Industry is not a wrong turn
from the academic path

Martin E. McBriarty

I was never really looking for an industry job. “They’ll pay well, but you’ll have to work on their pet projects,” I’d hear from colleagues in my PhD program. “Wouldn’t you rather research what you want?” But here I am, in a stimulating and impactful job as an industrial materials scientist.

Finding my way to here was an exercise in embracing change. Through my PhD and postdoc, I dreamed of leading an academic research group, mentoring generations of scientists and engineers, and rubbing suede-patched elbows with the global scientific community. I tried over and over again to land a faculty position at a major university. But as time ran out on my postdoc contract and interviews for faculty jobs were scarce, I faced a decision: would I take a chance on another postdoc to grow my CV, or was I ready to travel a different road?

It wouldn’t hurt to apply for an industry job, I thought. After all, I could only choose my path if I had job offers. Compared to the postdoc jobs I applied for, though, none of the industry postings looked like a great match. Many would ask applicants to have a particular skill set, but none would use all the skills I’d cultivated. For each job application, I ruthlessly sidelined most of my CV, refining my cover letter and resume to highlight my experience in the areas that matched the employer’s needs.

Applications led to interviews, culminating in a few offers for a second postdoc stint. I was just about to accept one when I got a call from Intermolecular, a materials research company in Silicon Valley, with an offer for a Scientist position in their internal research & development group. Scientist! While a second postdoc might have led me toward the faculty position I’d always wanted, another career was right in front of me.

I was skeptical. I had a lot of questions for my potential employer. How is the work-life balance? (Pretty good – I could leave work at work.) Do they engage with the scientific community? (Yes, I should publish and present at conferences.) What kind of research capabilities are available? (Lots of tools I’m familiar with; in fact, they want my help to improve them.) The more questions I asked, the more it sounded like a great fit. I accepted the offer.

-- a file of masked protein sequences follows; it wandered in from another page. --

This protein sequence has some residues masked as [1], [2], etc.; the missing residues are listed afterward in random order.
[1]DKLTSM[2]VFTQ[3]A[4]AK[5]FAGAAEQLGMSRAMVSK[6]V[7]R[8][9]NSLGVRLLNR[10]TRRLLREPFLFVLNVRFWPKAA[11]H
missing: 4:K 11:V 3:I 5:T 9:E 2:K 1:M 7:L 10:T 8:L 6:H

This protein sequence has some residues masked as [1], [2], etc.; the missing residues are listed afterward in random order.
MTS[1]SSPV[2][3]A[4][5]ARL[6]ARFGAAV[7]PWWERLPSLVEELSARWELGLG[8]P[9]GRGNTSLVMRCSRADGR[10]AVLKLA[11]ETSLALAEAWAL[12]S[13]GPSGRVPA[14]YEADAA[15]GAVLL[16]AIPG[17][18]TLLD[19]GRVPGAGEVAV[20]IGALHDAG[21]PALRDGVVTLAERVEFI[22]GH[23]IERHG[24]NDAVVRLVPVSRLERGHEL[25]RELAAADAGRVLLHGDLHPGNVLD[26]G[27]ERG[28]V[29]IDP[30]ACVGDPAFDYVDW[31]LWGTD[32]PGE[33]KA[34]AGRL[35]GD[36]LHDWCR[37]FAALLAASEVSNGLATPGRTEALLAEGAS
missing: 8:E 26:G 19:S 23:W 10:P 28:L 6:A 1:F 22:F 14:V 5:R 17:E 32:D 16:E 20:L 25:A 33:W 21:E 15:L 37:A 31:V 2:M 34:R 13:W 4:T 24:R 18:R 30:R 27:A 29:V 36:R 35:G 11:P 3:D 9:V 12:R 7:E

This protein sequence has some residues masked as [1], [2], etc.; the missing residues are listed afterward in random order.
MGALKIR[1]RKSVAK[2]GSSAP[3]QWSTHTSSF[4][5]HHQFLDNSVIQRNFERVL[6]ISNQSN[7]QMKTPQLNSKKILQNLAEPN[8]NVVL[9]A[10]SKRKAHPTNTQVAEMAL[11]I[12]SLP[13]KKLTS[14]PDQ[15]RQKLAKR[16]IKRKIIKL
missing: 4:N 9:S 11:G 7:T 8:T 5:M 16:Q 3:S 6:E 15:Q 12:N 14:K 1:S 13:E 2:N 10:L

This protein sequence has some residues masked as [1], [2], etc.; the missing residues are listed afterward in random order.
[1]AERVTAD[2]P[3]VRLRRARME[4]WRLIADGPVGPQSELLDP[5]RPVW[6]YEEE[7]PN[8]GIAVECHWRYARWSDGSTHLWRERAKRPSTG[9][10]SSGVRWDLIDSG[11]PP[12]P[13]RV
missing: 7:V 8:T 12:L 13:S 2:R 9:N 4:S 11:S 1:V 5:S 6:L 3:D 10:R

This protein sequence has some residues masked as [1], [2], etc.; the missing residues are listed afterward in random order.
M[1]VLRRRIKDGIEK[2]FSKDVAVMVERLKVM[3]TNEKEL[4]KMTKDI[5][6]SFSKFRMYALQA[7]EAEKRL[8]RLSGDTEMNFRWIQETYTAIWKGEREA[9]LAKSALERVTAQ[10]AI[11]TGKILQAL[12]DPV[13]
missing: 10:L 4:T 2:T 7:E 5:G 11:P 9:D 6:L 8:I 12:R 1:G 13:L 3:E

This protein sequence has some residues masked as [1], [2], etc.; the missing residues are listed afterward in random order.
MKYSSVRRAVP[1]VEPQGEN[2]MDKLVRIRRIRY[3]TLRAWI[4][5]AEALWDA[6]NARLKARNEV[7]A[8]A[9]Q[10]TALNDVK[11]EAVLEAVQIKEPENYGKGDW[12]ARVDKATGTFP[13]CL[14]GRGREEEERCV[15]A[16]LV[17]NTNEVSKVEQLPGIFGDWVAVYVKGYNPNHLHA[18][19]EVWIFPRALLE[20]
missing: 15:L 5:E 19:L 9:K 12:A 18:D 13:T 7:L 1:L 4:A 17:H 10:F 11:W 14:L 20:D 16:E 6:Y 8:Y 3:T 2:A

At Intermolecular, I entered a research environment with a familiar spirit of collaboration but a much faster pace. My main job is to develop new capabilities to offer our customers. Within this scope, I have plenty of freedom to set goals, shape projects, and work with specialists of many backgrounds. Since industry demands are constantly evolving, time is the most limited resource. One of the biggest challenges is choosing and sticking to a set of research questions that can quickly bring a project to fruition. Fortunately, this leaves plenty of questions upon which to build the next project.

As satisfied as I am here, change is always around the corner. As people build new skills, they often switch companies to advance their careers, or they may seek a different work culture or pace. Some researchers move into management or sales roles. Some may even transition back into academia. In my last faculty job hunt, I found several postings looking for candidates with industry experience. I’m glad to know the door to academia is still open, should I want to try again.

However, change is not always invited. Companies rise and fall, big companies acquire little ones, and priorities shift in response to economic headwinds. Layoffs happen. It’s deeply unsettling to find a collaborator’s office empty after “workforce rebalancing”. Fortunately, in a rich economic ecosystem like the Bay Area, there are always other opportunities to pursue. (Side note: the value of a broad professional network may not be obvious until you really need it.)

When transitioning from academia to other careers, it might seem like we’re abandoning the path we were groomed for. We may have to set aside some of the technical skills we’d developed. We may feel like we’re missing out on the apparent stability of the tenure track. But no matter what career path we take, we carry forward the most important skills from our PhD: figuring out what needs to be done, learning what’s been done before, assembling resources, analyzing data, and communicating results. The PhD experience gives us the flexibility to quickly start up anywhere, as long as we stay curious and make the most of change.

Dr. Martin McBriarty is a materials scientist at Intermolecular, Inc., where he investigates thin film deposition for electronic devices

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